The Predicament: Part Two

by thekathmandudes

Mr. Floyd gazed up into the dim sky where he could see birds descending upon a copse of trees.  He could see them hovering above the trees before making their descent to the dense green of the leaves. He thought highly of birds. Their endless journeys, diligence, adventures that they were prone to encounter and most of all the freedom that their light wings gave them, to be able to fly where they wanted and when they desired.  Floyd now desired to have wings that could take him far away from this madding crowd.

He was in a café at Bouddha located at the roof of an ugly eight storey building which overlooked the noisy and grim looking street. Floyd was leaning left to the wall which was adjacent to his wooden chair. He looked contemplating at the world outside the windows of the café which was effervescence with its own occupations. He gaped.

Mrs. Pink was sitting across the round green table and was holding a cup of cinnamon coffee with both her hands while her legs crossed and her body stooped towards the cup which she was holding warmly. She was looking at Floyd, her brother, through her rectangular spectacles of the 80’s fashion. She asked, “What are you thinking”? Floyd replied without caring to look at her, “women”. Floyd now turned his head towards her and their glances met. What else do men think about? , said he and produced a faint smile from his stern countenance.

“I do not have a choice”, countered Pink. We all have choices which shape who we are to be, roared in Floyd and then lit a cigarette.  The sister gave him a quick glance and turned her eyes towards the copse of trees where the birds had earlier descended.  Floyd took a puff and said calmly now, “Who gave you such an idea in the first place?”  The sister slowly took a sip of coffee and answered coldly, “then you think that women are imbeciles with boobs only, huh”.

Floyd never wanted to have this conversation. He loathed it. He abhorred the idea that his own sister was involved with another person. Pink had been married for eight years.

His love for his sister was remarkable. They were extraordinarily intimate since their childhood. There was few times that Pink had made her young brother shed tears from those very eyes which beheld Pink to be the epitome of a woman’s warmth  to him. Floyd remembered them lucidly because those rare times of anger that he had felt towards her. And now the time had come when he felt repelled by his sister. It was an action that was to be repelled but Floyd was disgusted at whole. His conscience was battered and he now hated himself for judging his beloved incongruously. He didn’t know what to think anymore. What is dark and what is light.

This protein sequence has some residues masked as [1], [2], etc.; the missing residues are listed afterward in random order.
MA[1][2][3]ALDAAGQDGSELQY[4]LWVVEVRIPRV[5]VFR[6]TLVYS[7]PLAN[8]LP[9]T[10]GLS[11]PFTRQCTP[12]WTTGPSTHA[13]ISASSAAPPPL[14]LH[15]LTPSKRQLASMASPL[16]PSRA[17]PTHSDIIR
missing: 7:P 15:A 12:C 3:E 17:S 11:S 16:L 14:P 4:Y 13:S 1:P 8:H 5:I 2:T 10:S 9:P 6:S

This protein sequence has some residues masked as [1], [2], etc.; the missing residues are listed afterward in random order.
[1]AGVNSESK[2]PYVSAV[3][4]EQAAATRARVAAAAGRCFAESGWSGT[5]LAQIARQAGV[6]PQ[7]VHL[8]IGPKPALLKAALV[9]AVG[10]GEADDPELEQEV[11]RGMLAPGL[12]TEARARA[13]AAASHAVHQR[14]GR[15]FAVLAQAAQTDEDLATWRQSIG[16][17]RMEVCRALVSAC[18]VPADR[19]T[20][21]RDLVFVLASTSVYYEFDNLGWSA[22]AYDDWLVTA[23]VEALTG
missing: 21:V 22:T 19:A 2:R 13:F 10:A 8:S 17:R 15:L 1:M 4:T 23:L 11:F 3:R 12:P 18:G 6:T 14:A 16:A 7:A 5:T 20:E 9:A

The only respectable thing to do for him to do was to tell her husband what had transpired. But the guilt of obliterating his sister’s reputation in the society would be greater. Such pathetic was his predicament.

That day Floyd separated from his sister after countless minutes of argument and never spoke to her ever again. She bore her husband a daughter and apparently lives happily married. However, he did accept invitations for luncheons, suppers and occasional celebrations which were thrown at her place. It is bizarre that they were able to conceal to the outside world the fact that they had ceased to speak with each other and when such moments came where they would have to confront each other they had their shrewd  ways.

And one day, Pink’s daughter who was by now fifteen while having a stay-over at Floyd’s house was being put to bed by him asked, “Do you believe in love at first sight, uncle?” Floyd gave her a faint smile, raised the quilt to her chin then kissed her temple and replied coldly, “Oh! Yes, I am certain it happens all the time”. He wished the nephew a good night and turned then off the lights.